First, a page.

Sections


Rob Roy MacGregor Campbell
The '45
Extracts of Statistics from the Annexed Estates for Western Strathearn (1755-56)
The Reports of the Annexed Estates (1755-69)
A Tour of Scotland - Thomas Pennant (1769)
Seismic Activity (1789)
Account of 1791-99 vol-11 - Comrie, County of Perth
Archibald MacNab (1734-1816)
Henry Dundas (1742-1811)
Sir David Baird of Seringapatam (1757-1829)
Companion and Useful Guide to the Beauties of Scotland – Sarah Murray (1799)
Roman Camp, Dalginross – October (1800)
Flash from the Caledonian Mercury – September (1814)
I've a Boat to Catch (1818)
A Picture of Strathearn - John Brown (1823)
St Fillan’s Highland Society (1827)
Letters from the Distant Past (1831 - 1859)
Comrie, St Fillans and Monivard (1837)
Statistical Account: Parish of Comrie (1838)
The Glen Lednock Census (1841)
The Queen’s Visit (1842)
The Road to Comrie (1857)
For the Sake of Nelly Fergus (1860)
From an Unknown Guidebook-circa (1892)
Comrie (1895)
Tales of Derring Do
Soldier, Soldier, won’t you marry me wi’…
The Adventures of Paddy or Highland Peter
Ghoulie Tales
A Serious Business
Mail Order Bride
The Man with the Powerful Voice
Double Entry bookkeeping
Hey, Gie’s ma Haun…or Murder Most Foul
Kate Mackenzie's Terrible Deeds
Watty and Meg Drummond
The Fencibles
Deacon Reid
Amazing Grace
The Day of the Penny Wedding
The MacArthur's were there before the Hills
The Beggar's Badge
A Pane by any other name can be a Pain!
The Powder Keg
The Coo didnae hae ony Teeth!
The Green Lady of Glen Lednock
The Queen of Tynasithe
The Great Wall of Comrie
Whisky, You're the Devil
A Wee Rumble
A Whale of a Time
An Encounter of the Third Kind
Another Debate
Bosom Pals
Getting Stoned in Comrie
Hanging about Comrie
It's Whisky in the Jar
Picking Other Folks' Brains
Porridge for Breakfast
Tarred and Buttered
Temperance
The Convert
The Debate
The Schism
The Levitation
The Twa' Brithers
There’s a Hare in my Soup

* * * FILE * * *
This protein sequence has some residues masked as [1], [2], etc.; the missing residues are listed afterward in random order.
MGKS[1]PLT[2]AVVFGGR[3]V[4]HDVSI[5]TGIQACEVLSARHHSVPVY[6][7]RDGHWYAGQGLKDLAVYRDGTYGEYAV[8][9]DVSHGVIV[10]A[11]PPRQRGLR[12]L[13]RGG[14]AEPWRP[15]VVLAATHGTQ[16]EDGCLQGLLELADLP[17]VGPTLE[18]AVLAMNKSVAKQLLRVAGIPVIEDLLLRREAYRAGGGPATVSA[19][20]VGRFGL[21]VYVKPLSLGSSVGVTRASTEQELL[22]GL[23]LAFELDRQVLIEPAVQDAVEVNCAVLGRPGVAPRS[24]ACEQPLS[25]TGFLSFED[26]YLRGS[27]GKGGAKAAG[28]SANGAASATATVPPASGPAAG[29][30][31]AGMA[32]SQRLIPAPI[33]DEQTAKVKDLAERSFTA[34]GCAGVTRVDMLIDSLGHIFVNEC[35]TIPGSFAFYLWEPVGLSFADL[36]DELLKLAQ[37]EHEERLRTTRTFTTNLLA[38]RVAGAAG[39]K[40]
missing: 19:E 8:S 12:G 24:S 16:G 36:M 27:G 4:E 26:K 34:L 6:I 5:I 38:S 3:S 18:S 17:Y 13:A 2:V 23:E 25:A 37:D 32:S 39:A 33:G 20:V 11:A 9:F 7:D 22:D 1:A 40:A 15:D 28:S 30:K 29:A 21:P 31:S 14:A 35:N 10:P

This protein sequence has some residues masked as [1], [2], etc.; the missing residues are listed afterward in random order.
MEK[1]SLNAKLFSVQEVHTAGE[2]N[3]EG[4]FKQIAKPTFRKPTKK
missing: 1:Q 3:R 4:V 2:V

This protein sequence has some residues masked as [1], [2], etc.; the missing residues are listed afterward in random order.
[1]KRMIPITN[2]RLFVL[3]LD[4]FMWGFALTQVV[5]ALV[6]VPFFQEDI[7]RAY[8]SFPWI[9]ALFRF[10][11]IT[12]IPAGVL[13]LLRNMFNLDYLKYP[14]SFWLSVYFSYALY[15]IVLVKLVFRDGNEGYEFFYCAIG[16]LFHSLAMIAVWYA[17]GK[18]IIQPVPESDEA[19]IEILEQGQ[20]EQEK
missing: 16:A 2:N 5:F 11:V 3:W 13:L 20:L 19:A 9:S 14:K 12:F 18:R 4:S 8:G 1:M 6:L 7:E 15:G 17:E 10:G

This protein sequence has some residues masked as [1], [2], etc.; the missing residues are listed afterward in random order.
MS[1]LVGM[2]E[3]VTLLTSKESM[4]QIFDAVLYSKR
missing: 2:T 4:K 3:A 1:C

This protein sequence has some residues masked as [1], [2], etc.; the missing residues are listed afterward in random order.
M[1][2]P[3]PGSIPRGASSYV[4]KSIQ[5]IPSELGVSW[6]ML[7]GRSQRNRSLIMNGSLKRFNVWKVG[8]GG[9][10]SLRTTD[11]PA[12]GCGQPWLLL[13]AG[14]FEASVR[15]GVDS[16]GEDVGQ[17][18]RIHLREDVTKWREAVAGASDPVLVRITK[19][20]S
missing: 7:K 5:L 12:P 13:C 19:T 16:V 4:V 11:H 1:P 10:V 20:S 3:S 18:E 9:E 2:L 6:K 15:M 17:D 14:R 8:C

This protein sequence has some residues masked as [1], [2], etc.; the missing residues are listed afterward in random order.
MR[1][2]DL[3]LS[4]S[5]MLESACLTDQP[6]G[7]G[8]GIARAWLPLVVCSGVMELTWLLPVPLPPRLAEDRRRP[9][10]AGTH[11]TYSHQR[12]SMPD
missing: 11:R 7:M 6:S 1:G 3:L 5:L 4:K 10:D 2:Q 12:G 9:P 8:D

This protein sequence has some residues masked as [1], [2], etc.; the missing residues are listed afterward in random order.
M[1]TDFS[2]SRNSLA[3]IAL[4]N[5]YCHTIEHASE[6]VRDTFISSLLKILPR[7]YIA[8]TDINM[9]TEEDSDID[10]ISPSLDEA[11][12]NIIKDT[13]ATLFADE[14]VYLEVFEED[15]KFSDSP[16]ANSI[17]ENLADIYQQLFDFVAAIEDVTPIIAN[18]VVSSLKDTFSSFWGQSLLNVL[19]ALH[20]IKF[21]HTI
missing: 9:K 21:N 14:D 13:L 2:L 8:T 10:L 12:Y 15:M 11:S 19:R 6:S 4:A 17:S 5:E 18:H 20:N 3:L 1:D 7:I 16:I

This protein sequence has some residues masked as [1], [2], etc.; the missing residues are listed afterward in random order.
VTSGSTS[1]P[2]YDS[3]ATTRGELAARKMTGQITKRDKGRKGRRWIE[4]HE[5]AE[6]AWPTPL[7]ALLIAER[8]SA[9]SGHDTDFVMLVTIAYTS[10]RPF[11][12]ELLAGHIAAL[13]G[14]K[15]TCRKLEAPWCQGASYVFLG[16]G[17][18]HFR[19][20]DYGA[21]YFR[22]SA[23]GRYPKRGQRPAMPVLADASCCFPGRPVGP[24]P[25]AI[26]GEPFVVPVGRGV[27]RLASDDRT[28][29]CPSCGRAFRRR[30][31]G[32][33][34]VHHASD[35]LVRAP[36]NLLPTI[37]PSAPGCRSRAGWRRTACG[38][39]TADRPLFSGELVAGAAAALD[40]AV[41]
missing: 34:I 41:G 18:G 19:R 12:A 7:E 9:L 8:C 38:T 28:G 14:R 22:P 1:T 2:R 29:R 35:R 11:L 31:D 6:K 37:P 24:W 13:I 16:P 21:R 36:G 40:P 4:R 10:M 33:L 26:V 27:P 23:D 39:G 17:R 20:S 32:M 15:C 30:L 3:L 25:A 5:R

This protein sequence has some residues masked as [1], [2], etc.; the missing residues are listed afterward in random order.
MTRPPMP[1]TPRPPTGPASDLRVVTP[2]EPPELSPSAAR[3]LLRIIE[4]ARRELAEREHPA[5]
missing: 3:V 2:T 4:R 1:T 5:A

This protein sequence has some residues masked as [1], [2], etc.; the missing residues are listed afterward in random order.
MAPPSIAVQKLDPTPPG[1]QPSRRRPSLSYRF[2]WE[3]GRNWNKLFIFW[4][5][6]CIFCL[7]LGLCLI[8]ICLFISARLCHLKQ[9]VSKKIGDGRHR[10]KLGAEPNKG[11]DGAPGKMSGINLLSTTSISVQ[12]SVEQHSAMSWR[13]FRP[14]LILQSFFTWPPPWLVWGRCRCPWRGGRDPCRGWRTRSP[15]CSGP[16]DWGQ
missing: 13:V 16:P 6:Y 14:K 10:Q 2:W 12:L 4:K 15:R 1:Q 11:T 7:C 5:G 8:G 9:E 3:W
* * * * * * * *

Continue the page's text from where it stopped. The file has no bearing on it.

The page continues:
Yer bum's oot the Window

18th & 19th Century

Temperance

After the closure of the distilleries a new form of social consciousness arose in the form of the Temperance Movement and many in Comrie who were very concerned about drunkenness took up the banner. They resolved to establish a Society outlawing all forms of hard liquor which included whisky, brandy, gin, rum and wines, but they made an exception for ale or beer considering it to be less harmful....however, that was soon to change.

One of their members was seen staggering about the street and when challenged said, “Its yill, lads, just yill.” Others, not yet convinced of the debilitating effects of alcohol, claimed that they had been deceived in the public house when the landlords had put whisky into their ale! It was therefore resolved that no form of alcohol would be permitted and the Royal Oak Chapter of the Good Templars was formed and regular meeting were held. Speakers of high quality from the Scottish Temperance Society were invited to address the membership and the soiree for Handsel Monday for the teetotallers was a great event. A rival Chapter was inaugurated when it was felt by some that the rules of the Royal Oak were too severe but it did not last very long. Later Band of Hope meetings and Temperance Guilds were established and did much good work especially with those who may have slipped off the wagon...but just a wee slip!

Temperance – Cast in Stone!